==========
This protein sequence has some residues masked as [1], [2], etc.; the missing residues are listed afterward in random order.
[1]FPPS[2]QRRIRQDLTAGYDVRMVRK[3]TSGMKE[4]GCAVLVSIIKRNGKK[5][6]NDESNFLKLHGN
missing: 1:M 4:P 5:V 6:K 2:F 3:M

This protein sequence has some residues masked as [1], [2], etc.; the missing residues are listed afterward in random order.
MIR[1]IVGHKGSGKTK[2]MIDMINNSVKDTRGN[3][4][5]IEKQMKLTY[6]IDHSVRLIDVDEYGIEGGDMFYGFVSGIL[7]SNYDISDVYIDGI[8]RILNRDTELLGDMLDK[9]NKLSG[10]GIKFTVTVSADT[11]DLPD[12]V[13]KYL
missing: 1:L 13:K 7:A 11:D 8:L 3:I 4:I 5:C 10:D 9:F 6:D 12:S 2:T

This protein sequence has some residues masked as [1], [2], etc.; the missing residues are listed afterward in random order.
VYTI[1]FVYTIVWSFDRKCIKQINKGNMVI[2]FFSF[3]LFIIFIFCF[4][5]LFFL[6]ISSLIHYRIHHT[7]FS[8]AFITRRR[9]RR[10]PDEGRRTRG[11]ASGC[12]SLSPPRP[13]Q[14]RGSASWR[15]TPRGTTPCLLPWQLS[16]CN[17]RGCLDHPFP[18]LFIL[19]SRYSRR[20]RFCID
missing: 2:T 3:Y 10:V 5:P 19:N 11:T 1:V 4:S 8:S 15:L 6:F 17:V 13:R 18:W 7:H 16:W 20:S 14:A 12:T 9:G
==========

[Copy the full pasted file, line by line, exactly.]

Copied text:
This protein sequence has some residues masked as [1], [2], etc.; the missing residues are listed afterward in random order.
[1]FPPS[2]QRRIRQDLTAGYDVRMVRK[3]TSGMKE[4]GCAVLVSIIKRNGKK[5][6]NDESNFLKLHGN
missing: 1:M 4:P 5:V 6:K 2:F 3:M

This protein sequence has some residues masked as [1], [2], etc.; the missing residues are listed afterward in random order.
MIR[1]IVGHKGSGKTK[2]MIDMINNSVKDTRGN[3][4][5]IEKQMKLTY[6]IDHSVRLIDVDEYGIEGGDMFYGFVSGIL[7]SNYDISDVYIDGI[8]RILNRDTELLGDMLDK[9]NKLSG[10]GIKFTVTVSADT[11]DLPD[12]V[13]KYL
missing: 1:L 13:K 7:A 11:D 8:L 3:I 4:I 5:C 10:D 9:F 6:D 12:S 2:T

This protein sequence has some residues masked as [1], [2], etc.; the missing residues are listed afterward in random order.
VYTI[1]FVYTIVWSFDRKCIKQINKGNMVI[2]FFSF[3]LFIIFIFCF[4][5]LFFL[6]ISSLIHYRIHHT[7]FS[8]AFITRRR[9]RR[10]PDEGRRTRG[11]ASGC[12]SLSPPRP[13]Q[14]RGSASWR[15]TPRGTTPCLLPWQLS[16]CN[17]RGCLDHPFP[18]LFIL[19]SRYSRR[20]RFCID
missing: 2:T 3:Y 10:V 5:P 19:N 11:T 1:V 4:S 8:S 15:L 6:F 17:V 13:R 18:W 7:H 16:W 20:S 14:A 12:T 9:G